Newsom noted Butler served for a decade as president of SEIU Local 2015, which represents more than 325,000 nursing home and home-care workers throughout the state, rising later to become president of SEIU California.

Before that, Butler was president of SEIU United Long Term Care Workers and its Property Services Division Director, directing the organizing of more than 250,000 janitors, security officers, window cleaners, and food service workers nationally.

Local 2015’s current president, Arnulfo de la Cruz, was pleased to see his predecessor become a senator.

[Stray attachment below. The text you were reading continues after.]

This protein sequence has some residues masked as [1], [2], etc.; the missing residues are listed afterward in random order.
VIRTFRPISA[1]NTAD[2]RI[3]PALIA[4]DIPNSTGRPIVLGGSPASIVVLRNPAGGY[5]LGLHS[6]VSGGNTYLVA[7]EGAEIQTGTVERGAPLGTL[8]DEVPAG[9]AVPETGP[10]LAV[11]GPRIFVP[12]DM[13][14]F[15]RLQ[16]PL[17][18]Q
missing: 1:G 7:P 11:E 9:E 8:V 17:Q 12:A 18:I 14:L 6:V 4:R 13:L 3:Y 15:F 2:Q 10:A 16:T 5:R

“Today is a proud day for SEIU 2015 and hundreds of thousands of caregivers across California as our dynamic and inspiring former president of over a decade, Laphonza Butler, was appointed by Governor Newsom to fill the seat of the late Sen. Dianne Feinstein,” de la Cruz said in a statement.

Butler “will bring a fresh perspective to the Senate from her decades of experience in the labor movement fighting for racial and economic justice, as well as her experience being a mother and serving as an inspiration for young women of color everywhere.”

Butler is also lesbian and an activist on pro-LGBTQ causes. Butler and her spouse Neneki have a daughter.

De la Cruz credited Butler with leading the union to “inspirational and impactful historic victories” statewide, including passage of the nation’s first $15 statewide minimum wage.